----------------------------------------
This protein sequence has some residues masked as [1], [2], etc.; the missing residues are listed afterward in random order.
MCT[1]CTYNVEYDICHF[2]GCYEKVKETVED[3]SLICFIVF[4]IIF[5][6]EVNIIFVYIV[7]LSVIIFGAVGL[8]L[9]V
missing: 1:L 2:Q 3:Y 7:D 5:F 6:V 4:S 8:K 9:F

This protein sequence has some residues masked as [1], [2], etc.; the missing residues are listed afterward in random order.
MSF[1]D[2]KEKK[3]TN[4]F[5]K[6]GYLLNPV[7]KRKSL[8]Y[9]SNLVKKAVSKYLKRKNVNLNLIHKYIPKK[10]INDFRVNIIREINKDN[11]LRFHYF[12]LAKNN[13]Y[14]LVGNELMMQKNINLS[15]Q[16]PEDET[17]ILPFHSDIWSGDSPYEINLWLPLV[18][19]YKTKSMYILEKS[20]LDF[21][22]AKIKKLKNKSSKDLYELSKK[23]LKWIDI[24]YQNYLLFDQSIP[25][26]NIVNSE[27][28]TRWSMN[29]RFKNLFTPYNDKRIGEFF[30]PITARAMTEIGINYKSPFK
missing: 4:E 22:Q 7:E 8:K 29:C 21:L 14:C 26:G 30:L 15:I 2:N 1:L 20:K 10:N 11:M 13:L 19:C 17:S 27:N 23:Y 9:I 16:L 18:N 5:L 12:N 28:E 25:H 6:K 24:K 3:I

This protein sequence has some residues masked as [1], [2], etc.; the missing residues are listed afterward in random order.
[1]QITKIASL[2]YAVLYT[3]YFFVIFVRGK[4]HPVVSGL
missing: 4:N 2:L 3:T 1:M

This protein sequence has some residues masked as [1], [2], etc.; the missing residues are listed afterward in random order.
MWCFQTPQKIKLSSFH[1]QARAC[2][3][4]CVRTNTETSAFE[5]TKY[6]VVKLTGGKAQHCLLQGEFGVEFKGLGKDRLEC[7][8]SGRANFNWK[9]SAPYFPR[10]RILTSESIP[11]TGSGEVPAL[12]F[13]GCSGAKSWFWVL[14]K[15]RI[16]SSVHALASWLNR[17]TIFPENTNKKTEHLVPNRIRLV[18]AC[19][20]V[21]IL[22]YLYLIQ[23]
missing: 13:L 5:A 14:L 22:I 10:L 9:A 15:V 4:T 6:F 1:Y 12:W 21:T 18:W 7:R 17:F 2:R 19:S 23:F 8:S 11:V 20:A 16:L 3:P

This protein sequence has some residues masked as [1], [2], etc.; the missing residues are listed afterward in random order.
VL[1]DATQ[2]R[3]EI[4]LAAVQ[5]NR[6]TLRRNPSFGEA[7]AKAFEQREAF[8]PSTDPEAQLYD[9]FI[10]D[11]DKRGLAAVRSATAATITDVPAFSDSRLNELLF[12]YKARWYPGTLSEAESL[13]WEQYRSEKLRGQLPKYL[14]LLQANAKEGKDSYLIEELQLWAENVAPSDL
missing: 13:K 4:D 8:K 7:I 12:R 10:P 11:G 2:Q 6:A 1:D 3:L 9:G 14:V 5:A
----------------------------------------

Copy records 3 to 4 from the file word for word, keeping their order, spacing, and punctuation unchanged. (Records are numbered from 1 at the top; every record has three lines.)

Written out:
This protein sequence has some residues masked as [1], [2], etc.; the missing residues are listed afterward in random order.
[1]QITKIASL[2]YAVLYT[3]YFFVIFVRGK[4]HPVVSGL
missing: 4:N 2:L 3:T 1:M

This protein sequence has some residues masked as [1], [2], etc.; the missing residues are listed afterward in random order.
MWCFQTPQKIKLSSFH[1]QARAC[2][3][4]CVRTNTETSAFE[5]TKY[6]VVKLTGGKAQHCLLQGEFGVEFKGLGKDRLEC[7][8]SGRANFNWK[9]SAPYFPR[10]RILTSESIP[11]TGSGEVPAL[12]F[13]GCSGAKSWFWVL[14]K[15]RI[16]SSVHALASWLNR[17]TIFPENTNKKTEHLVPNRIRLV[18]AC[19][20]V[21]IL[22]YLYLIQ[23]
missing: 13:L 5:A 14:L 22:I 10:L 9:A 15:V 4:T 6:F 1:Y 12:W 21:T 18:W 7:R 17:F 2:R 19:S 23:F 8:S 11:V 20:A 16:L 3:P